The trauma and futility of combat is also evident in both poems. Tennyson uses vivid metaphors to get to the heart of the horror of being propelled forward as one, into an enemy trap. “Into the valley of Death” becomes “into the jaws of Death” and “Came thro’ the jaws of Death” with the nouns increasing the imagery of pain and suffering. A “valley” can appear pleasant, meandering and fairly innocent, but coupled with “of Death” it takes on a sinister tone as Tennyson makes it clear that the ultimate life sacrifice will be made there, while “jaws” suggests an entrapment which foreshadows the fate of the “brave six hundred”. Likewise, a sense of entrapment and an inability to escape is shown in ‘Bayonet Charge’ with the metaphor “in what cold clockwork of the stars and nations//Was he the hand pointing that second?” showing that the soldier feels stuck in that time and can’t get out, there is nothing that he can do, it is his fate to be running towards the enemy, but makes the reader and the soldier himself question whether his time is up. “Running” is also repeated three times in the poem and this active verb, coupled with “stumbled”, “plunged”, “crawled” creates a semantic field of movement, implying that every living thing cannot wait to get out of there, including the soldier. While ‘COTLB’ duty is evident in the dignified collective charge that they make, the same sense of duty and loyalty is shown in ‘Bayonet Charge’ to have prompted the soldier to sign up, but the reality means “King, honour, human dignity etcetera…” are forgotten in the fear of the moment and the only thing that the soldier can do is blindly charge towards the enemy with “bayonet” outstretched. The bayonet as a weapon seems ironic in this moment as the hedge “dazzled with rifle fire” implying that the enemy are shooting ferociously at the oncoming men; with knives on the end of their guns but apparently no bullets they are like sitting ducks. It seems evident that the soldier is depicted as walking through no-man’s land, which was notoriously bleak, hazardous and caused the violent death of so many men. Again, this futility is evident in “COTLB” when they are trapped by “Cannon to right of them”, “left” and “behind” showing that they also have nowhere to go, they must surge forward though it is to certain death. The synaesthesia used with “Volley’d and thunder’d” creates allusions to storms and the mighty power of the Greek Gods, as if there is nothing that can now save these doomed soldiers, their fate is unfortunately sealed. However, the inevitability of their deaths is once again reinforced by the end rhyme used “shell,”, “fell,”, “well” and “Hell,” which adds a poignant climax to the fact that some made it through “All that was left of them,” showing that some men survived but that the majority of the men had died. Death in “Bayonet Charge” is reserved not only for the soldiers, like ‘COTLB’ but instead for the “yellow hare that rolled like a flame” with the simile implying that there is no hiding place on this battlefield, not even for the smallest of creatures. Death doesn’t appear to come for just the soldiers but instead it seems to chase the soldier, who is clearly petrified by the actions that he is involved in.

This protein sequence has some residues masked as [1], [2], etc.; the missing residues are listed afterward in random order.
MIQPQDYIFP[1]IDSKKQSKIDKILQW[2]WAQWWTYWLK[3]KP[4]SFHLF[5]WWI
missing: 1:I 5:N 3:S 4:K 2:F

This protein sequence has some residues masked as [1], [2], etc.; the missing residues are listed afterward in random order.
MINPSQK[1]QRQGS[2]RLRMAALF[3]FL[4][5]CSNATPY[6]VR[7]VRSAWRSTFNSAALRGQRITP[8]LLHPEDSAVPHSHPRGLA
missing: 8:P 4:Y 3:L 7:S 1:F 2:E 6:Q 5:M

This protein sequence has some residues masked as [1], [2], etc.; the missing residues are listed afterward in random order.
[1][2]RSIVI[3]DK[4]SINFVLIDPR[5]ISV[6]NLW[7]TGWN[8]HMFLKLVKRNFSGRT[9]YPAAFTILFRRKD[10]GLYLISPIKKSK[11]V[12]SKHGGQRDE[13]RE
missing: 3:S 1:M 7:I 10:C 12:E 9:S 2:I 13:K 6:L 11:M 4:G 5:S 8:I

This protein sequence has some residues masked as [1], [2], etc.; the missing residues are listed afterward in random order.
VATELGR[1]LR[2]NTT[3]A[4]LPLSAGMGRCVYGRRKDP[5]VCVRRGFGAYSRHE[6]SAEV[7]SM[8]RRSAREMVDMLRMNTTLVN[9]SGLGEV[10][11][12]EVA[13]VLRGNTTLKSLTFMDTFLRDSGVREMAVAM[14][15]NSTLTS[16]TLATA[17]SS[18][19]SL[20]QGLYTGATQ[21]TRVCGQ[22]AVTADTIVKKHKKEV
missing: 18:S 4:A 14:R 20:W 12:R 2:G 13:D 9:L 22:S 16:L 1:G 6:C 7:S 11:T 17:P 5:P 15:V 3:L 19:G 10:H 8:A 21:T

Structurally, both ‘COTLB’ and Bayonet Charge are very different. ‘COTLB’ is regimented and reinforces the sound and rhythm of the horse’s hooves and ends with repetition of “Honour the charge they made! Honour the Light Brigade!” which may seem ironic as they were send blindly and perilously to their deaths. However, ‘Bayonet Charge’ has a fractured structure with the stanza lines unevenly distributed in the poem, creating the sense of the stumbling run that the soldier is undertaking and ends with “His terror’s touchy dynamite.” Implying that he might explode as a result of the terror that he feels. The persona’s perspectives are again collective in ‘COTLB’ and singular in ‘Bayonet Charge’ but both show the ultimate futility of war and combat and the impact that it can have on the lives of the men. 

Tennyson and Hughes use of different perspectives links to the different authorial viewpoints that they held, although both were not soldiers and both were removed from the action. Tennyson was reflecting on a historic event, while Hughes was reflecting on the personal conflict and suffering growing up with war shrouding the area he lived in. In this respect the ‘COTLB’ rightfully appears to be more Jingoistic, while ‘Bayonet Charge’ is less so and more realistic in the way the horror and terror of war is brought home to us. Both poets depict war as grossly unfair and a place of terrible suffering and perhaps this is what both poets wanted to reinforce, that war does bring suffering.